The Recovery Act included US$350 million in new geothermal investments, dwarfing previous Government commitments. There is US$140 million earmarked for demonstrations of cutting-edge technologies to advance geothermal energy in new geographic areas, as well as geothermal energy production from oil and natural gas fields, geopressured fields, and low to moderate temperature geothermal resources. Enhanced

Geothermal Systems (EGS) Technology Research and Development will get US$80 million. Projects that include exploration, siting, drilling, and characterisation of a series of exploration wells that use innovative exploration techniques, will be funded to the tune of US$100 million. There is an additional US$30 million for a nationwide assessment of geothermal resources, development of a nationwide data system to make resource data available to academia, researchers, and the private sector, and development of a geothermal resource classification system for use in determining site potential.

While the geothermal and solar grants will generally stay below a US$5 million/per threshold, the wind area has attracted substantial investment, in the form of US$45 million download to one company for the development of a large drivetrain testing facility, which will feature an instrumented dynamometer test stand. This will enable the wind industry to develop, test and validate large-scale land-based and off-shore wind turbine drivetrain systems domestically.

The average size of wind turbines installed in the USA in 2007 increased to roughly 1.65 MW. However, turbines have already been developed that range in the 2.5 MW to 3.5 MW capacity sizes, with plans being developed for even greater power ratings. The larger wind turbines have outpaced the availability of US-based testing facilities for gearboxes.

New federal funding agency for clean energy projects

Sen. Jeff Bingaman (D-N.M.), chairman of the Senate Energy Committee, tried and failed in 2008 to convince Congress to create a new finance agency within the Energy Department to take over the renewable energy loan guarantee program launched by the 2005 energy bill. That loan guarantee program has stalled badly, a situation new Energy Secretary Steven Chu has tried to ameliorate, with apparently only modest success. Only one conditional loan guarantee has been offered, to Solyndra, Inc. for a US$535 million loan guarantee to build a manufacturing plant for solar panels.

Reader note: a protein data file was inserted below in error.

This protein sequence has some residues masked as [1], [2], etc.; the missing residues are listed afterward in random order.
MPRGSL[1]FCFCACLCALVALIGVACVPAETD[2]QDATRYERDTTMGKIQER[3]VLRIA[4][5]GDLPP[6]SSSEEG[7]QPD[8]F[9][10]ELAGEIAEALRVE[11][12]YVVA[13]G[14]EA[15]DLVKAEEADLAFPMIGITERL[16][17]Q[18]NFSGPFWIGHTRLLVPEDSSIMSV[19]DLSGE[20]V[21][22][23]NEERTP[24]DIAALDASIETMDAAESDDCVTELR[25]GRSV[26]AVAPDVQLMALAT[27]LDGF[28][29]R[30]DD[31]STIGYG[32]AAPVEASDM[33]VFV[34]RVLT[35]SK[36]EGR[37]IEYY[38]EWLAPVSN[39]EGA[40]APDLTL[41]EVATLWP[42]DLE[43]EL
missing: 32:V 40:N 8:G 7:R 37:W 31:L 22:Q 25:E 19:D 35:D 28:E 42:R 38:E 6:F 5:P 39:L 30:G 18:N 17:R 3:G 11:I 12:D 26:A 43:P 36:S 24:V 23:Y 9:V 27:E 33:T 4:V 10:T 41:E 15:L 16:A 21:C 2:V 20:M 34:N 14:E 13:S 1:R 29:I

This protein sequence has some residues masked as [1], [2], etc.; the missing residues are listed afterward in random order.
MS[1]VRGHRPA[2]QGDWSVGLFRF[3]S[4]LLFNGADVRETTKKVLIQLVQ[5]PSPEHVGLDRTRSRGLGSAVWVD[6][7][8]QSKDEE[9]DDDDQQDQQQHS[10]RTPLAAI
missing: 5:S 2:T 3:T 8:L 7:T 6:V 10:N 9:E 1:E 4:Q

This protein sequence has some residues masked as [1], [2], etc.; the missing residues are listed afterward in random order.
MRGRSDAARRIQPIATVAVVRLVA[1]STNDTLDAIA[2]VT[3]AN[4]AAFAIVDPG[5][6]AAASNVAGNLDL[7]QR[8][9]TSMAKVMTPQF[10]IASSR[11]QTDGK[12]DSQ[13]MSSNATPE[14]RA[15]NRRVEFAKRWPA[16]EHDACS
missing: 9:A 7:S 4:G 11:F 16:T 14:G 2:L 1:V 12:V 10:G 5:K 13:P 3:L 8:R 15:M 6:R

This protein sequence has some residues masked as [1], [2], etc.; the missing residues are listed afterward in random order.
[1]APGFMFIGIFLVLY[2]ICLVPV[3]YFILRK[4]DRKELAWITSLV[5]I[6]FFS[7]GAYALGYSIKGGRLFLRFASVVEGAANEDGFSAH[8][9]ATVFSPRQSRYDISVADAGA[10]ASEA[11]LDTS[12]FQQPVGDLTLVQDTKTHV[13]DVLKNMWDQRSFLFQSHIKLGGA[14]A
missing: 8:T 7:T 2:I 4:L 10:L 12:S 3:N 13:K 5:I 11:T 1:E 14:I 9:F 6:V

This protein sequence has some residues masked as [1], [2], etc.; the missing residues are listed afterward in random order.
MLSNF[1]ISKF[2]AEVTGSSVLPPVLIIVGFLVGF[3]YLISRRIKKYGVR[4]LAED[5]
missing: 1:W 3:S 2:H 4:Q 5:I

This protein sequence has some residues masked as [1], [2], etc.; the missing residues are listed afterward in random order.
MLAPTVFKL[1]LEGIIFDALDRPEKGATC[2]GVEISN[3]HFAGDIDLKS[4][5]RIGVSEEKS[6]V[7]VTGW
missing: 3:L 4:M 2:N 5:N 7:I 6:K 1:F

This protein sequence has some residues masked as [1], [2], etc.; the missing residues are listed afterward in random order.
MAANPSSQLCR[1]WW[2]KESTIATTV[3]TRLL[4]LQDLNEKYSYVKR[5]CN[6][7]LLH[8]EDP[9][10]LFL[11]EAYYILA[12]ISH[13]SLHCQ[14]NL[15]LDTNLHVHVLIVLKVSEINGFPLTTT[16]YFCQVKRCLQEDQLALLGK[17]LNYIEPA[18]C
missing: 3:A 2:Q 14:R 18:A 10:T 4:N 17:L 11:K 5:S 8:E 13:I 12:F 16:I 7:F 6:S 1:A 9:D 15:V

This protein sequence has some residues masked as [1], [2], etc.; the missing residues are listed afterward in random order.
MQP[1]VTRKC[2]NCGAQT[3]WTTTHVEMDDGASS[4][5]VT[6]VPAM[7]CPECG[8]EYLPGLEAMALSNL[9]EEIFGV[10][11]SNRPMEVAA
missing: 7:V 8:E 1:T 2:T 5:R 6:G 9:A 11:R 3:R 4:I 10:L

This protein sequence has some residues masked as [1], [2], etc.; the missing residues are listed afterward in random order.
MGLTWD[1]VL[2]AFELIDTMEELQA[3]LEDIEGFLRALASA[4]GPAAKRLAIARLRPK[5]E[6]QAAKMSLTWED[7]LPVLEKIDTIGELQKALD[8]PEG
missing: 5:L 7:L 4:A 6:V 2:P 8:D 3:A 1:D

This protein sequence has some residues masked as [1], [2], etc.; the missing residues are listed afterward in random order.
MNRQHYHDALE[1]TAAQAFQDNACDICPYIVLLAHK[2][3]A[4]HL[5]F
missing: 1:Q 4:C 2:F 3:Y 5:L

The economic stimulus bill provided an additional US$6 billion for renewable loan guarantees, which could support about US$60 billion in loans. There are another 15 renewable applications sitting at the Energy Department waiting for action; but they have been waiting for some time.

Members of Congress from both parties now acknowledge that the 2005 Energy Policy Act provision providing US$2 billion for loan guarantees was imperfect in a number of respects. Energy Secretary Chu has been trying to change some of the regulations around the program. But Bingaman and like-minded Republicans such as the top GOPer on the Energy Committee, Sen. Lisa Murkowski (R-AK) want a more radical revamping in the form of a new, independent Energy Department agency called the Clean Energy Deployment Administration (CEDA).

It would function like a bank, and would be able to bring to bear a much wider range of credit assistance than just loan guarantees. The agency would provide various types of credit to support deployment of clean energy technologies including loans, loan guarantees and other credit enhancements - as well as secondary market support to develop products such as clean energy-backed bonds that would allow less expensive lending in the private sector.